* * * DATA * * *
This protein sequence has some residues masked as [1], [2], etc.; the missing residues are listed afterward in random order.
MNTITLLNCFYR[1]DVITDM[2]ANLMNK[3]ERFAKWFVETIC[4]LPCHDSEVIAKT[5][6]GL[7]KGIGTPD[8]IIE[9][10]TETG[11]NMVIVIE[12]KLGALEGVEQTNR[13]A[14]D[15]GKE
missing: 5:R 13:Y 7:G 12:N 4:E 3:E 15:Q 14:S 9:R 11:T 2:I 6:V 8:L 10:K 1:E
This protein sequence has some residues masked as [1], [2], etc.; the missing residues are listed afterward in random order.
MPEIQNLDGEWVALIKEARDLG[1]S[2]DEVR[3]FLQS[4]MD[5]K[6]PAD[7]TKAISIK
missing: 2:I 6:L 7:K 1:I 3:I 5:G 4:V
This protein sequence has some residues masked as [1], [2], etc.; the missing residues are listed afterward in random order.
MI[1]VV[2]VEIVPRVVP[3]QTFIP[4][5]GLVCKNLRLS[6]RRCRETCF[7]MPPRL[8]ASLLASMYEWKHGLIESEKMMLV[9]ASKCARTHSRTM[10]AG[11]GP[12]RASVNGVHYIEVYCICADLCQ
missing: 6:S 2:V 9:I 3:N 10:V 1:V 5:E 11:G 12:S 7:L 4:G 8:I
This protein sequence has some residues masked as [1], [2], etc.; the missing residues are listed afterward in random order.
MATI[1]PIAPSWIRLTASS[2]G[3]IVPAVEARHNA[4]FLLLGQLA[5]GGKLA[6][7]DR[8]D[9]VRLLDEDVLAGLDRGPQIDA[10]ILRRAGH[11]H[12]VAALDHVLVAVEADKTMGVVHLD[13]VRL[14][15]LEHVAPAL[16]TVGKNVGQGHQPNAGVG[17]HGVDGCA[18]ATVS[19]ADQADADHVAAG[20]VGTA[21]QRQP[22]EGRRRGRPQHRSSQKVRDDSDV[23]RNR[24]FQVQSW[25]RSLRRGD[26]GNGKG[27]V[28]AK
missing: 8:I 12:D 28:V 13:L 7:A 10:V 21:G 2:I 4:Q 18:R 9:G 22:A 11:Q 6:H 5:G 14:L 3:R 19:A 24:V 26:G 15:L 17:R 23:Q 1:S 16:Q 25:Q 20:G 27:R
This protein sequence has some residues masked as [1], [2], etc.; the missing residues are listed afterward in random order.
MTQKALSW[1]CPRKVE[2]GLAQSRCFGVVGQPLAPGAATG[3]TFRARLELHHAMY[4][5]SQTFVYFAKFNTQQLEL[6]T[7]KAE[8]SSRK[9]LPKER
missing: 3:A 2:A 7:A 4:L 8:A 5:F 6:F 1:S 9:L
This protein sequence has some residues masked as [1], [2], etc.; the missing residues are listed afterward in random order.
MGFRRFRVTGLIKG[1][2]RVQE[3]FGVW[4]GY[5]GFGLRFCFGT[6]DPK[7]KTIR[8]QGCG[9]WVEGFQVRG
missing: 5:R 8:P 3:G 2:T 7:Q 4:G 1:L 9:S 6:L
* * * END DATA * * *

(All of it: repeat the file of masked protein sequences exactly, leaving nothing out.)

This protein sequence has some residues masked as [1], [2], etc.; the missing residues are listed afterward in random order.
MNTITLLNCFYR[1]DVITDM[2]ANLMNK[3]ERFAKWFVETIC[4]LPCHDSEVIAKT[5][6]GL[7]KGIGTPD[8]IIE[9][10]TETG[11]NMVIVIE[12]KLGALEGVEQTNR[13]A[14]D[15]GKE
missing: 5:R 13:Y 7:G 12:N 4:E 3:E 15:Q 14:S 9:R 11:T 2:I 6:V 8:L 10:K 1:E
This protein sequence has some residues masked as [1], [2], etc.; the missing residues are listed afterward in random order.
MPEIQNLDGEWVALIKEARDLG[1]S[2]DEVR[3]FLQS[4]MD[5]K[6]PAD[7]TKAISIK
missing: 2:I 6:L 7:K 1:I 3:I 5:G 4:V
This protein sequence has some residues masked as [1], [2], etc.; the missing residues are listed afterward in random order.
MI[1]VV[2]VEIVPRVVP[3]QTFIP[4][5]GLVCKNLRLS[6]RRCRETCF[7]MPPRL[8]ASLLASMYEWKHGLIESEKMMLV[9]ASKCARTHSRTM[10]AG[11]GP[12]RASVNGVHYIEVYCICADLCQ
missing: 6:S 2:V 9:I 3:N 10:V 1:V 5:E 11:G 12:S 7:L 4:G 8:I
This protein sequence has some residues masked as [1], [2], etc.; the missing residues are listed afterward in random order.
MATI[1]PIAPSWIRLTASS[2]G[3]IVPAVEARHNA[4]FLLLGQLA[5]GGKLA[6][7]DR[8]D[9]VRLLDEDVLAGLDRGPQIDA[10]ILRRAGH[11]H[12]VAALDHVLVAVEADKTMGVVHLD[13]VRL[14][15]LEHVAPAL[16]TVGKNVGQGHQPNAGVG[17]HGVDGCA[18]ATVS[19]ADQADADHVAAG[20]VGTA[21]QRQP[22]EGRRRGRPQHRSSQKVRDDSDV[23]RNR[24]FQVQSW[25]RSLRRGD[26]GNGKG[27]V[28]AK
missing: 8:I 12:D 28:V 13:L 7:A 10:V 21:G 2:I 4:Q 18:R 9:G 22:A 11:Q 6:H 5:G 14:L 3:R 19:A 24:V 26:G 15:L 17:R 23:Q 1:S 16:Q 25:Q 20:G 27:R
This protein sequence has some residues masked as [1], [2], etc.; the missing residues are listed afterward in random order.
MTQKALSW[1]CPRKVE[2]GLAQSRCFGVVGQPLAPGAATG[3]TFRARLELHHAMY[4][5]SQTFVYFAKFNTQQLEL[6]T[7]KAE[8]SSRK[9]LPKER
missing: 3:A 2:A 7:A 4:L 8:A 5:F 6:F 1:S 9:L
This protein sequence has some residues masked as [1], [2], etc.; the missing residues are listed afterward in random order.
MGFRRFRVTGLIKG[1][2]RVQE[3]FGVW[4]GY[5]GFGLRFCFGT[6]DPK[7]KTIR[8]QGCG[9]WVEGFQVRG
missing: 5:R 8:P 3:G 2:T 7:Q 4:G 1:L 9:S 6:L